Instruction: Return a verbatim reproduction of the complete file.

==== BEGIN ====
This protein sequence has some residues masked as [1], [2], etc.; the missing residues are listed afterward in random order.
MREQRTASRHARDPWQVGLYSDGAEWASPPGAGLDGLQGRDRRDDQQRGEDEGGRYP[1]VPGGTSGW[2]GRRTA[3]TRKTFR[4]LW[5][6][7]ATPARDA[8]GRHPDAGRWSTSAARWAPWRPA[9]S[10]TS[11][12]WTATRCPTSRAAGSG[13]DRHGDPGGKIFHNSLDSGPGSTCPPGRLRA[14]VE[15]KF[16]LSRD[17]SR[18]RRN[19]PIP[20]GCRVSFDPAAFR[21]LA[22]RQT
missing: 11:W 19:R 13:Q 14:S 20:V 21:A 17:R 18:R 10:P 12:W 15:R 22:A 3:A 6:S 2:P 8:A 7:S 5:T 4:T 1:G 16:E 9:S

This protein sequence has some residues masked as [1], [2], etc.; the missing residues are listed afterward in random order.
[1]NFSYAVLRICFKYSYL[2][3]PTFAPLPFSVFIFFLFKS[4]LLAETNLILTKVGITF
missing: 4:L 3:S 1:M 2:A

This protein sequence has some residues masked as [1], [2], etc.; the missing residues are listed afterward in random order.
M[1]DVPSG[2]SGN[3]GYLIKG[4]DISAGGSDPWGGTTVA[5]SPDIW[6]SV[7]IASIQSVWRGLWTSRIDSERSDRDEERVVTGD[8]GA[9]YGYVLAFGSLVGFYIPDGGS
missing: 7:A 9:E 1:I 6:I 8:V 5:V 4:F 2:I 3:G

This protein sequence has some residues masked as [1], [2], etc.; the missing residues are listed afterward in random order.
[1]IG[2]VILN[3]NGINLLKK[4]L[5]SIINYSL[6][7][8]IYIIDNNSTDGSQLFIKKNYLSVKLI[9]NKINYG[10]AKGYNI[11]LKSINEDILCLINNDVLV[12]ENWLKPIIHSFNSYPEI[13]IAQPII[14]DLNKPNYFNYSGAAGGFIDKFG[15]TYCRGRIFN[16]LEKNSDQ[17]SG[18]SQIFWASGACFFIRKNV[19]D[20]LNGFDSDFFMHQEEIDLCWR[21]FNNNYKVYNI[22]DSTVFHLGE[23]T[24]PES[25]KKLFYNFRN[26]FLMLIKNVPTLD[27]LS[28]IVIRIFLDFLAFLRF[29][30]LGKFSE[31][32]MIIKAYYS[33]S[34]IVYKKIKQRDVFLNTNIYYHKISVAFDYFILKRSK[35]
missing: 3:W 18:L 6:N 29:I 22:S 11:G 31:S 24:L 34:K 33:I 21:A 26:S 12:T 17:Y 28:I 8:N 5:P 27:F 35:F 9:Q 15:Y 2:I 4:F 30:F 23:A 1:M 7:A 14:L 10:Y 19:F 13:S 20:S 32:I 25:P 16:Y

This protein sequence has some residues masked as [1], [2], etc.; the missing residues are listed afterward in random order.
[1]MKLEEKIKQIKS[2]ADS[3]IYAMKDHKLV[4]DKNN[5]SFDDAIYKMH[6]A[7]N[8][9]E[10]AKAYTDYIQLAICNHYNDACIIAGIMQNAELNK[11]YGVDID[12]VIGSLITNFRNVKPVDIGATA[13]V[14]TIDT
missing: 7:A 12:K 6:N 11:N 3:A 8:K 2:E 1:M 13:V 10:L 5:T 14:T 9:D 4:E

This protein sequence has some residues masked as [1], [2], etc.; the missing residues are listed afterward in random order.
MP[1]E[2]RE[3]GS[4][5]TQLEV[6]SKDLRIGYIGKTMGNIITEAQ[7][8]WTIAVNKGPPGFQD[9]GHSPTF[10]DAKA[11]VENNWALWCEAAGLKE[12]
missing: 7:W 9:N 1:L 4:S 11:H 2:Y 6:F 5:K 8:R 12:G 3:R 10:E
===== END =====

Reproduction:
This protein sequence has some residues masked as [1], [2], etc.; the missing residues are listed afterward in random order.
MREQRTASRHARDPWQVGLYSDGAEWASPPGAGLDGLQGRDRRDDQQRGEDEGGRYP[1]VPGGTSGW[2]GRRTA[3]TRKTFR[4]LW[5][6][7]ATPARDA[8]GRHPDAGRWSTSAARWAPWRPA[9]S[10]TS[11][12]WTATRCPTSRAAGSG[13]DRHGDPGGKIFHNSLDSGPGSTCPPGRLRA[14]VE[15]KF[16]LSRD[17]SR[18]RRN[19]PIP[20]GCRVSFDPAAFR[21]LA[22]RQT
missing: 11:W 19:R 13:Q 14:S 20:V 21:A 17:R 18:R 10:P 12:W 15:R 22:A 3:A 6:S 2:P 8:A 7:S 5:T 4:T 1:G 16:E 9:S

This protein sequence has some residues masked as [1], [2], etc.; the missing residues are listed afterward in random order.
[1]NFSYAVLRICFKYSYL[2][3]PTFAPLPFSVFIFFLFKS[4]LLAETNLILTKVGITF
missing: 4:L 3:S 1:M 2:A

This protein sequence has some residues masked as [1], [2], etc.; the missing residues are listed afterward in random order.
M[1]DVPSG[2]SGN[3]GYLIKG[4]DISAGGSDPWGGTTVA[5]SPDIW[6]SV[7]IASIQSVWRGLWTSRIDSERSDRDEERVVTGD[8]GA[9]YGYVLAFGSLVGFYIPDGGS
missing: 7:A 9:E 1:I 6:I 8:V 5:V 4:F 2:I 3:G

This protein sequence has some residues masked as [1], [2], etc.; the missing residues are listed afterward in random order.
[1]IG[2]VILN[3]NGINLLKK[4]L[5]SIINYSL[6][7][8]IYIIDNNSTDGSQLFIKKNYLSVKLI[9]NKINYG[10]AKGYNI[11]LKSINEDILCLINNDVLV[12]ENWLKPIIHSFNSYPEI[13]IAQPII[14]DLNKPNYFNYSGAAGGFIDKFG[15]TYCRGRIFN[16]LEKNSDQ[17]SG[18]SQIFWASGACFFIRKNV[19]D[20]LNGFDSDFFMHQEEIDLCWR[21]FNNNYKVYNI[22]DSTVFHLGE[23]T[24]PES[25]KKLFYNFRN[26]FLMLIKNVPTLD[27]LS[28]IVIRIFLDFLAFLRF[29][30]LGKFSE[31][32]MIIKAYYS[33]S[34]IVYKKIKQRDVFLNTNIYYHKISVAFDYFILKRSK[35]
missing: 3:W 18:L 6:N 29:I 22:S 11:G 31:S 24:L 34:K 33:I 21:A 26:S 12:T 17:Y 28:I 8:N 5:P 27:F 35:F 9:Q 15:Y 2:I 4:F 30:F 23:A 1:M 7:A 14:L 10:Y 19:F 13:S 20:S 32:I 25:P 16:Y

This protein sequence has some residues masked as [1], [2], etc.; the missing residues are listed afterward in random order.
[1]MKLEEKIKQIKS[2]ADS[3]IYAMKDHKLV[4]DKNN[5]SFDDAIYKMH[6]A[7]N[8][9]E[10]AKAYTDYIQLAICNHYNDACIIAGIMQNAELNK[11]YGVDID[12]VIGSLITNFRNVKPVDIGATA[13]V[14]TIDT
missing: 7:A 12:K 6:N 11:N 3:A 8:K 2:E 1:M 13:V 10:L 5:T 14:T 9:D 4:E

This protein sequence has some residues masked as [1], [2], etc.; the missing residues are listed afterward in random order.
MP[1]E[2]RE[3]GS[4][5]TQLEV[6]SKDLRIGYIGKTMGNIITEAQ[7][8]WTIAVNKGPPGFQD[9]GHSPTF[10]DAKA[11]VENNWALWCEAAGLKE[12]
missing: 7:W 9:N 1:L 4:S 11:H 2:Y 6:F 5:K 8:R 12:G 3:R 10:E